Historical fantasy novel, based on Virgil's The Aeneid, about an oracle whose vision of black ships fleeing a city leads her on a journey with survivors of Wilusa (Troy) to found a new city. It's the author's first novel.
The publisher's site has this excerpt.
The author's blog has numerous posts about the book, including answers to questions from readers.
Amazon has the starred Publishers Weekly review, from its January 7th issue, which calls the book "exquisite and bleak" and concludes "Historians will admire Graham's deft blending of Virgil's epic story and historical fact, most notably the creation of Egyptian princess Basetamon to take the place of magnificently anachronistic Dido. Graham's spare style focuses on action, but fraught meaning and smoldering emotional resonance overlay her deceptively simple words."
Both Faren Miller and Cecelia Holland reviewed the book in the March issue of Locus Magazine. Miller concludes "What lifts Black Ships above standard tales of magically touched people in something like olden times is its vivid sense of place and era, true even when it raises echoes contemporary issues... There's food for thought here, as well as emotional depth and a refreshingly different approach to a legend we only thought we knew."
Harvey, Colin :
The Silk Palace
(Swimming Kangaroo Books 978-1-934041-42-0, $17.99, 390pp, trade paperback, October 2007, cover illustration Berin Uriegas)
Fantasy novel about a young woman in a city made of spiderwebs perched on a high mountaintop, where the gods take personal interest in human affairs, and changing one's name is heresy.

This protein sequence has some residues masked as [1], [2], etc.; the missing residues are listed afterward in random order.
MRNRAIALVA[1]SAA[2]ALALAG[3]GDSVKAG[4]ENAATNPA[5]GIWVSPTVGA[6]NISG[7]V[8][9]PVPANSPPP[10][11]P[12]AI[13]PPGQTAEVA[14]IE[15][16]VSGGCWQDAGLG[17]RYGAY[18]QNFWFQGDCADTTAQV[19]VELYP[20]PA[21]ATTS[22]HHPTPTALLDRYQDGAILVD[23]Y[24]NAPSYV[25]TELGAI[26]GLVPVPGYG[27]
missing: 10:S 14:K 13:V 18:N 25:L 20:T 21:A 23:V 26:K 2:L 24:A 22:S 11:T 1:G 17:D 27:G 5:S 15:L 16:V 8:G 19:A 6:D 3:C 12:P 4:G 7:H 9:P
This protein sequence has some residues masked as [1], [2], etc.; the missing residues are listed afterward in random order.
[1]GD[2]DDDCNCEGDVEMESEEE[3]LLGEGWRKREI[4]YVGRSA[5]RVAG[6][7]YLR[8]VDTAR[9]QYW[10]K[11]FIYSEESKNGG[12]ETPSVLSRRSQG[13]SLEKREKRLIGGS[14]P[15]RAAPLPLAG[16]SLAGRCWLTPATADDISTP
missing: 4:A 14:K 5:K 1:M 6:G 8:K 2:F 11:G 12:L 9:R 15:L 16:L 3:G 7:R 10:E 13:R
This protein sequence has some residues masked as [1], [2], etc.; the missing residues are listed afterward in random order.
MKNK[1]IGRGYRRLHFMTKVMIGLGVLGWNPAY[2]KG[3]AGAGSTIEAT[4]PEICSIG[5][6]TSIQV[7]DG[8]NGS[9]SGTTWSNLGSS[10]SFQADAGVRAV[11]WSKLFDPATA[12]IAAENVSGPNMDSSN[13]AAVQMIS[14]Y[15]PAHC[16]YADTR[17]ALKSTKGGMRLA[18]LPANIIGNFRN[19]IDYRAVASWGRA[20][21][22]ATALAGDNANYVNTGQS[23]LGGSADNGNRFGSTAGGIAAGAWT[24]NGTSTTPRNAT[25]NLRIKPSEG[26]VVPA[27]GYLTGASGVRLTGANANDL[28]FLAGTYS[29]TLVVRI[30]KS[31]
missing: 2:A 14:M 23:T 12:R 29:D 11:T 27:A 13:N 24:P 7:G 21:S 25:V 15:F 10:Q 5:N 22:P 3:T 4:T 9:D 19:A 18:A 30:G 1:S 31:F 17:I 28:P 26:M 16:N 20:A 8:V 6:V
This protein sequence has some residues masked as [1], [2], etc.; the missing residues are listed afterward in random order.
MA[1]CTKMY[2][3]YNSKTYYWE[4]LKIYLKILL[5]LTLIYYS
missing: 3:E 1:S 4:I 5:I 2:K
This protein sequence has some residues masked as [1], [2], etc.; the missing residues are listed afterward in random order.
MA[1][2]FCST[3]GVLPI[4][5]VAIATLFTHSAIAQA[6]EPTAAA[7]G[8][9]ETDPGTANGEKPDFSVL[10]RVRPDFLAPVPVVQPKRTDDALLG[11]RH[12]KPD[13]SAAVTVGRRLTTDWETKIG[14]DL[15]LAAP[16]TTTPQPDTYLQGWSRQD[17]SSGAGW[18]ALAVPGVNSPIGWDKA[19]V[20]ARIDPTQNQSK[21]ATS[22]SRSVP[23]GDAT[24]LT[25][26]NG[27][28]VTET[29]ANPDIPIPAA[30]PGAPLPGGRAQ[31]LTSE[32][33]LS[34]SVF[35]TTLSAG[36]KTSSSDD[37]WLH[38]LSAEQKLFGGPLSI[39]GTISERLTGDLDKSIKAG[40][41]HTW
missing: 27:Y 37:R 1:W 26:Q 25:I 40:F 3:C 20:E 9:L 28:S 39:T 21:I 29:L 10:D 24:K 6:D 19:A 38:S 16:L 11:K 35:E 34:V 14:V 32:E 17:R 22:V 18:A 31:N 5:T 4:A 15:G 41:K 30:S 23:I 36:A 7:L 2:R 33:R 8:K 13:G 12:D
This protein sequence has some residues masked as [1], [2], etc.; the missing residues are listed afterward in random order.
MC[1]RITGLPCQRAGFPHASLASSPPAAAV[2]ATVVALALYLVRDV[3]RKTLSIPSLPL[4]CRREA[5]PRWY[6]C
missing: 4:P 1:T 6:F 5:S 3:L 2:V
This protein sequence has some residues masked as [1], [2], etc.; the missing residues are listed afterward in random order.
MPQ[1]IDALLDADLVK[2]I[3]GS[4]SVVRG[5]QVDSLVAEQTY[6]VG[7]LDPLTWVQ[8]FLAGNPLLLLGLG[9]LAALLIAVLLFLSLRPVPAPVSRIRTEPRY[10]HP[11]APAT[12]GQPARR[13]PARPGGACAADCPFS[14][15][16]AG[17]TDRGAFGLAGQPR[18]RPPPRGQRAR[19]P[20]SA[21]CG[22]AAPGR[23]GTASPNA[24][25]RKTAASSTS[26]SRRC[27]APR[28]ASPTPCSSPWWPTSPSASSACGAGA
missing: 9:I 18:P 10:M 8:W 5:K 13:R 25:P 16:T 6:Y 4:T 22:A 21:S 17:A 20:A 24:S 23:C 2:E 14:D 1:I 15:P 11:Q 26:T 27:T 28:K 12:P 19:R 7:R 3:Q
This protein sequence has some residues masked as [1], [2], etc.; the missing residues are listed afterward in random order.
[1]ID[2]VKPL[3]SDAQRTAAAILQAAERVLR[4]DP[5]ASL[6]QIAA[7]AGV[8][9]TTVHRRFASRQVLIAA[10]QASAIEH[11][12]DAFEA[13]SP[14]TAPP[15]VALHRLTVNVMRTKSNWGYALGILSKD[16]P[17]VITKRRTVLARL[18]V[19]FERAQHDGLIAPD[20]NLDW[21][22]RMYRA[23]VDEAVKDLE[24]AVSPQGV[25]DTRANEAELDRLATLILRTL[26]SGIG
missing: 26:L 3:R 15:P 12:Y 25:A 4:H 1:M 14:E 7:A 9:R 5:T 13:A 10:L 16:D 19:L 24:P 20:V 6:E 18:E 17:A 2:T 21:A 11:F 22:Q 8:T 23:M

The publisher's site has description including a Library Journal review that says the author "brings to life a compelling world of flying machines, wizardry, and divine magic in a novel that belongs in most fantasy collections."
Kaveney, Roz :
(I.B. Tauris 978-1-84511-569-2, $18.95, 278pp, trade paperback, March 2008)
Nonfiction study, subtitled "Capes and Crusaders in Comics and Films", about superheroes from 1930's comics to present day big budget films. Includes an index.
The publisher's site has this description with blurbs by Marina Warner and Geoff Ryman.
Amazon also has the description and blurbs.
A Google search turns up this interview with Kaveney about the book on Whedon.info.
Ligotti, Thomas :
(Mythos Books 0-9789911-7-6, $35, 312pp, hardcover, December 2007, jacket illustration Harry Morris)
Collection of horror 13 stories in three groups, including the cycle including the title story (a British Fantasy Award finalist), about a community of artists threatened by demonic perils.
Other stories in the book include Bram Stoker winner "The Red Tower" and Stoker finalist "The Bungalow House".
The publisher's site has this description and order page.
McCaffrey, Anne, & Elizabeth Ann Scarborough :
(Ballantine Del Rey 978-0-345-47006-5, $24, 225pp, hardcover, March 2008, jacket illustration Larry Rostant)
SF novel, third in the "Twins of Petaybee" trilogy following Changelings (2005) and Maelstrom (2007), about telepathic selkie twins who help rescue endangered species.
Del Rey's site has a description and excerpt.
Amazon has the Publishers Weekly review: "This concluding volume of the twins' trilogy will primarily appeal to young, animal-loving SF fans."
Modesitt, L. E., Jr. :
Viewpoints Critical: Selected Stories
(Tor 978-0-7653-1857-2, $25.95, 350pp, hardcover, March 2008, jacket art John Picacio)
Collection of 19 stories, three of them original to this book. It's the author's first collection in over 30 years of publishing.
Tor's website has this description, including descriptions of the three original stories, "Black Ordermage", "Beyond the Obvious Wind", and "Always Outside the Lines".
Amazon has the starred Publishers Weekly review from its January 28th issue, which says the book "displays Modesitt's breadth of experience and knowledge to great effect. ... Readers will find this an excellent showcase of a very fine writer's highest quality work."
Morrow, James :
The Philosopher's Apprentice